In this special Holiday edition, we have just the one article. But the topic is oh-so important… people pleasing. Let’s help each other maintain healthy and loving boundaries. To read more, purchase the holiday calendar in which this article is continued. All proceeds to support someone who needs microfinancing, whom we will find through Kiva.
Are you a human being or a human “doing”? Are you always thinking about people — how you “need” to help someone, or how someone *should* be helping you? Is your only and highest value based on what you do?
Have you ever given in to what others want, even if you had doubts and misgivings? Even when it hurts you? Some of us are saying “All the time!” I was like that, when I couldn’t say ‘no’ to my friend who wanted a ride to another state, my boss who wanted me to work extra hours, and my kids who wanted yet another new gadget. I was a people-pleaser. And I had the declining health and frazzled mind to prove it 🙂
People pleasing causes problems
Giving and getting help are normal activities of human life. In fact, the goal of relationships is to be “inter-dependent”. Independence is too isolating, avoids love, and leads to pain. And codependence give abusers a captive audience. The love addict cannot walk away from their abuser because of the addiction.
In people-pleasing, you ignore your own limits. You don’t even know you have them, and you run over the limits with a Hummer. And you give permission to these takers to keep taking from you. So you give more time, attention, and value to others than you should be. This can result in a strain on your body and your energy. When I used to help everybody, my health was poor. I would have sharp pains in my left shoulder, a sore neck, unexplained lumps all over my body, and bowels that would reject half of what I ate. As soon as I learned to say “no”, these went away. People started to tell me I looked younger and happier.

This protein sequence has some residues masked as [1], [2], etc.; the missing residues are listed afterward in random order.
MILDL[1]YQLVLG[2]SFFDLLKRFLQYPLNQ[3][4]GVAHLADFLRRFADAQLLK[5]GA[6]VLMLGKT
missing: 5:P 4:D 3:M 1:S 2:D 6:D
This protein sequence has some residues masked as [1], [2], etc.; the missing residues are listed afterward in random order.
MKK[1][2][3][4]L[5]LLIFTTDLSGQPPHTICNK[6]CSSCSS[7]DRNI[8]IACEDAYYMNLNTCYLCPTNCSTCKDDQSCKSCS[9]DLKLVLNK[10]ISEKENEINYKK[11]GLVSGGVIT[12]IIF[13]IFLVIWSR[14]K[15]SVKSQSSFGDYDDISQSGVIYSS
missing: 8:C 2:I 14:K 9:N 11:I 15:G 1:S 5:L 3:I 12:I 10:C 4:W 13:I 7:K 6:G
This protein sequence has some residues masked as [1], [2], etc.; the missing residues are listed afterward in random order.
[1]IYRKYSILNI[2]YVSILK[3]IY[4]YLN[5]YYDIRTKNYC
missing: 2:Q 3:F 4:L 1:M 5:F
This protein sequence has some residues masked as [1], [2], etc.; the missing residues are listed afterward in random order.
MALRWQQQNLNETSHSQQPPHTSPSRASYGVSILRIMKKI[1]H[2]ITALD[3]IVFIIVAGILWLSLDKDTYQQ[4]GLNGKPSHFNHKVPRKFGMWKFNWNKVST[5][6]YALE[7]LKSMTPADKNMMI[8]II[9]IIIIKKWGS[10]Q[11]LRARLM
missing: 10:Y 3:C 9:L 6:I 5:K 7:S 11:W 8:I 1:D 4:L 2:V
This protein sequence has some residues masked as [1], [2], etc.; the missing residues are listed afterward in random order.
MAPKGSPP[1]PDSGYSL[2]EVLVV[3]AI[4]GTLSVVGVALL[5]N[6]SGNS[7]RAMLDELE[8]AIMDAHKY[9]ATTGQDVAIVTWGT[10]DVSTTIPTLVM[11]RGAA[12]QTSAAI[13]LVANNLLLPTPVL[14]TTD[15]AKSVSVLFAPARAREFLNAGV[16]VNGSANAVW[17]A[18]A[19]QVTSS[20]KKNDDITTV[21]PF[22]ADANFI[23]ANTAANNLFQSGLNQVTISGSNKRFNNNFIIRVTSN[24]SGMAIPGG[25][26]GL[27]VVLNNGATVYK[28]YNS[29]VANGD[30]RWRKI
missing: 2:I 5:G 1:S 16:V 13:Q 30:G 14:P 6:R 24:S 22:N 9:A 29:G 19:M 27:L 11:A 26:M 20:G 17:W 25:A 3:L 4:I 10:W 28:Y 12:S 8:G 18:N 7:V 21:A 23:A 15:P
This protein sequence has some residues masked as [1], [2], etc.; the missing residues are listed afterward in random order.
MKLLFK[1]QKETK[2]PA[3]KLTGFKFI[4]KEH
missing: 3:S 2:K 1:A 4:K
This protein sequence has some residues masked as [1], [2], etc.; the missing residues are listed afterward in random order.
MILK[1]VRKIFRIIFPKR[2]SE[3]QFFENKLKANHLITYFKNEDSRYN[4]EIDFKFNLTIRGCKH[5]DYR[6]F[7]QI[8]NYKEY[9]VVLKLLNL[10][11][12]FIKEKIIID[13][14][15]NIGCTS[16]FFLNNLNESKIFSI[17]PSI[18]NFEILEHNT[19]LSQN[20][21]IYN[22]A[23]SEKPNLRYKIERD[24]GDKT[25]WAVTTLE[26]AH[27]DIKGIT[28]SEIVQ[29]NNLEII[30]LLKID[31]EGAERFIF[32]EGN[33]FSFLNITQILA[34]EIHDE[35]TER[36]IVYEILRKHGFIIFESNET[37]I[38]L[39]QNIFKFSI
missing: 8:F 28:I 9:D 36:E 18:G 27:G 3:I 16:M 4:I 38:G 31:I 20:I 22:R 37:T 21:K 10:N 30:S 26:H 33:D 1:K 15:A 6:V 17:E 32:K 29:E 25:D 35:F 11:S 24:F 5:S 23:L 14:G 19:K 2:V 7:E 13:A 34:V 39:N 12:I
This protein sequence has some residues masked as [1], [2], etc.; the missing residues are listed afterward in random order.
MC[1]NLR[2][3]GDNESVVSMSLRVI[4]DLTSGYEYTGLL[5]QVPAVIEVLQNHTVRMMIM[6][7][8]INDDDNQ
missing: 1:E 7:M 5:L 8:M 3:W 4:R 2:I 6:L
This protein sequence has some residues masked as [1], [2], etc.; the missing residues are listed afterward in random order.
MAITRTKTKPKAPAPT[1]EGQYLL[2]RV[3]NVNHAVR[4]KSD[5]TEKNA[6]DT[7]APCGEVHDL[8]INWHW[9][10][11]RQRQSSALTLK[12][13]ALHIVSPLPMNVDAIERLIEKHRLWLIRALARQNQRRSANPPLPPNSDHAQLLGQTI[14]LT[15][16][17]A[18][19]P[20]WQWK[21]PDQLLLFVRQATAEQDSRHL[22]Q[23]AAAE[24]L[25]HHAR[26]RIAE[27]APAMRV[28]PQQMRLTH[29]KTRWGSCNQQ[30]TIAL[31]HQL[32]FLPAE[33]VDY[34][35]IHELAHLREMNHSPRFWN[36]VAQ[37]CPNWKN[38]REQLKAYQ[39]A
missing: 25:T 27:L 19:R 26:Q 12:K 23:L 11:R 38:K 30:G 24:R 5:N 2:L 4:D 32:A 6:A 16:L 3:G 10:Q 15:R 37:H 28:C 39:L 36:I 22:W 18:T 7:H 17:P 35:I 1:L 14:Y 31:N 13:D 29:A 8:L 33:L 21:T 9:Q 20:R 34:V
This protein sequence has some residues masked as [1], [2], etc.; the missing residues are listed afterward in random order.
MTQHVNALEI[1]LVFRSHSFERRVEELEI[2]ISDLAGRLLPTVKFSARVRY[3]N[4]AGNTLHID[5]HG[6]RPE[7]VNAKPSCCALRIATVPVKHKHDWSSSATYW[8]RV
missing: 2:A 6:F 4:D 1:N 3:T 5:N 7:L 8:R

The Cure Is Boundaries
Interdependence is when you can ask someone for help, and they can tell you yes or no without a negative reaction from you, and the other way around. And when you do say “yes” to your partner, the help that you give them does not diminish your dignity, your resources, or health, in any permanent way. These are your boundaries, and you watch over them. Furthermore, in the interdependent relationship, you get when you give, and you also can ask for help. That is healthy giving and getting.
You need to have these boundaries to prevent your resources and energy from being depleted. Boundaries also protect your Self from pain. When you have boundaries, you don’t allow someone to change you, or to act in a painful disrespectful manner to you.